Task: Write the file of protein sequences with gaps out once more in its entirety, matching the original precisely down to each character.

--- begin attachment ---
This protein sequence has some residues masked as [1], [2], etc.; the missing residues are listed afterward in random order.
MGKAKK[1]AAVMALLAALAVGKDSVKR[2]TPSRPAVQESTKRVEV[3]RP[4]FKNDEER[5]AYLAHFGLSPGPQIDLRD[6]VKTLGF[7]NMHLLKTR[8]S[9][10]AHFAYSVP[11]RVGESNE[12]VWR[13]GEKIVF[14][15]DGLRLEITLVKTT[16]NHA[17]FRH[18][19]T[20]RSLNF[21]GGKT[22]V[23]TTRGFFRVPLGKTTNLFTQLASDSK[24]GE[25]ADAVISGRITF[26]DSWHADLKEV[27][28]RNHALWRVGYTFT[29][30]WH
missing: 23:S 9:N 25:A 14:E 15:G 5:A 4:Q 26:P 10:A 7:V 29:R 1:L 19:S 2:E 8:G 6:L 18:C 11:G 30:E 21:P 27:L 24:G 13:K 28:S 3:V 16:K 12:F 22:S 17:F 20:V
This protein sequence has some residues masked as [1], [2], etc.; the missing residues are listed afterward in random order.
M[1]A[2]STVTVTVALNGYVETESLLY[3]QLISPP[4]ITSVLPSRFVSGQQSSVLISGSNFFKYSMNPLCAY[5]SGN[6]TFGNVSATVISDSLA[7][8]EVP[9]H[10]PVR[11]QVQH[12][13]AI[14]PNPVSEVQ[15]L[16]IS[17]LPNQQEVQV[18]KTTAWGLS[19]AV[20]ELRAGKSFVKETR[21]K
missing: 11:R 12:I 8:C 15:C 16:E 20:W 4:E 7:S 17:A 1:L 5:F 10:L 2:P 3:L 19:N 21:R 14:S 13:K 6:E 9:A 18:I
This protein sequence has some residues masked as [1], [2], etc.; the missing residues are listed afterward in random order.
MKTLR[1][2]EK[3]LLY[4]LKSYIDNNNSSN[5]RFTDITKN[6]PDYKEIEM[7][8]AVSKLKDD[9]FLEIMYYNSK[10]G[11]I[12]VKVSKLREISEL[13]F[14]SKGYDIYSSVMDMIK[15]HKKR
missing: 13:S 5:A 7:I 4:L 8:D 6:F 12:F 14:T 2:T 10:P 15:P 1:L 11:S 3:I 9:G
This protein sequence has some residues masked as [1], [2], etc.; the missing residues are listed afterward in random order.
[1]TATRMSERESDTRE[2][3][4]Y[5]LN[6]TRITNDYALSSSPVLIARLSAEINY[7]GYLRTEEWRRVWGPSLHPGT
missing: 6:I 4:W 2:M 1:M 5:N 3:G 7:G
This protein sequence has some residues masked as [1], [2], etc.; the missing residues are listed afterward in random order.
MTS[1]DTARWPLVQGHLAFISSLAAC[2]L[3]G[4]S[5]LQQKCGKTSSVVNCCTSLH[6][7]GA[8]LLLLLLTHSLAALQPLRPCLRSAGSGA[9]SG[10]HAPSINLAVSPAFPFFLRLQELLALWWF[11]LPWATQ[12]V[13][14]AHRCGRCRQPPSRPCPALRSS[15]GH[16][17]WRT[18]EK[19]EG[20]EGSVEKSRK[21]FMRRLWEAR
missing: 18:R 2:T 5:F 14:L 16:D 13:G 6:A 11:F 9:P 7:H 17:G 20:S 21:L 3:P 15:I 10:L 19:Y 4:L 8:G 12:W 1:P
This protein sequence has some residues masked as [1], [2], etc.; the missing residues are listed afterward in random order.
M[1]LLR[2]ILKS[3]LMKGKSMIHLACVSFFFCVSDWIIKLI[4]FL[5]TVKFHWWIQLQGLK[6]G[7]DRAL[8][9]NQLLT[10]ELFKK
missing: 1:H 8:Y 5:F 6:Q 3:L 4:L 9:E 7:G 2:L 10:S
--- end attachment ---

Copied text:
This protein sequence has some residues masked as [1], [2], etc.; the missing residues are listed afterward in random order.
MGKAKK[1]AAVMALLAALAVGKDSVKR[2]TPSRPAVQESTKRVEV[3]RP[4]FKNDEER[5]AYLAHFGLSPGPQIDLRD[6]VKTLGF[7]NMHLLKTR[8]S[9][10]AHFAYSVP[11]RVGESNE[12]VWR[13]GEKIVF[14][15]DGLRLEITLVKTT[16]NHA[17]FRH[18][19]T[20]RSLNF[21]GGKT[22]V[23]TTRGFFRVPLGKTTNLFTQLASDSK[24]GE[25]ADAVISGRITF[26]DSWHADLKEV[27][28]RNHALWRVGYTFT[29][30]WH
missing: 23:S 9:N 25:A 14:E 15:G 5:A 4:Q 26:P 10:A 7:V 29:R 1:L 19:S 2:E 8:G 6:L 18:C 11:G 30:E 21:P 27:L 24:G 13:K 28:S 3:V 16:K 12:F 22:S 17:F 20:V
This protein sequence has some residues masked as [1], [2], etc.; the missing residues are listed afterward in random order.
M[1]A[2]STVTVTVALNGYVETESLLY[3]QLISPP[4]ITSVLPSRFVSGQQSSVLISGSNFFKYSMNPLCAY[5]SGN[6]TFGNVSATVISDSLA[7][8]EVP[9]H[10]PVR[11]QVQH[12][13]AI[14]PNPVSEVQ[15]L[16]IS[17]LPNQQEVQV[18]KTTAWGLS[19]AV[20]ELRAGKSFVKETR[21]K
missing: 11:R 12:I 8:C 15:C 16:E 20:W 4:E 7:S 17:A 1:L 5:F 10:L 2:P 3:L 19:N 21:R 14:S 13:K 6:E 9:A 18:I
This protein sequence has some residues masked as [1], [2], etc.; the missing residues are listed afterward in random order.
MKTLR[1][2]EK[3]LLY[4]LKSYIDNNNSSN[5]RFTDITKN[6]PDYKEIEM[7][8]AVSKLKDD[9]FLEIMYYNSK[10]G[11]I[12]VKVSKLREISEL[13]F[14]SKGYDIYSSVMDMIK[15]HKKR
missing: 13:S 5:A 7:I 4:L 8:D 6:F 12:F 14:T 2:T 10:P 15:P 1:L 11:S 3:I 9:G
This protein sequence has some residues masked as [1], [2], etc.; the missing residues are listed afterward in random order.
[1]TATRMSERESDTRE[2][3][4]Y[5]LN[6]TRITNDYALSSSPVLIARLSAEINY[7]GYLRTEEWRRVWGPSLHPGT
missing: 6:I 4:W 2:M 1:M 5:N 3:G 7:G
This protein sequence has some residues masked as [1], [2], etc.; the missing residues are listed afterward in random order.
MTS[1]DTARWPLVQGHLAFISSLAAC[2]L[3]G[4]S[5]LQQKCGKTSSVVNCCTSLH[6][7]GA[8]LLLLLLTHSLAALQPLRPCLRSAGSGA[9]SG[10]HAPSINLAVSPAFPFFLRLQELLALWWF[11]LPWATQ[12]V[13][14]AHRCGRCRQPPSRPCPALRSS[15]GH[16][17]WRT[18]EK[19]EG[20]EGSVEKSRK[21]FMRRLWEAR
missing: 18:R 2:T 5:F 14:L 16:D 13:G 6:A 11:F 9:P 7:H 17:G 20:S 21:L 3:P 15:I 10:L 19:Y 4:L 8:G 12:W 1:P
This protein sequence has some residues masked as [1], [2], etc.; the missing residues are listed afterward in random order.
M[1]LLR[2]ILKS[3]LMKGKSMIHLACVSFFFCVSDWIIKLI[4]FL[5]TVKFHWWIQLQGLK[6]G[7]DRAL[8][9]NQLLT[10]ELFKK
missing: 1:H 8:Y 5:F 6:Q 3:L 4:L 9:E 7:G 2:L 10:S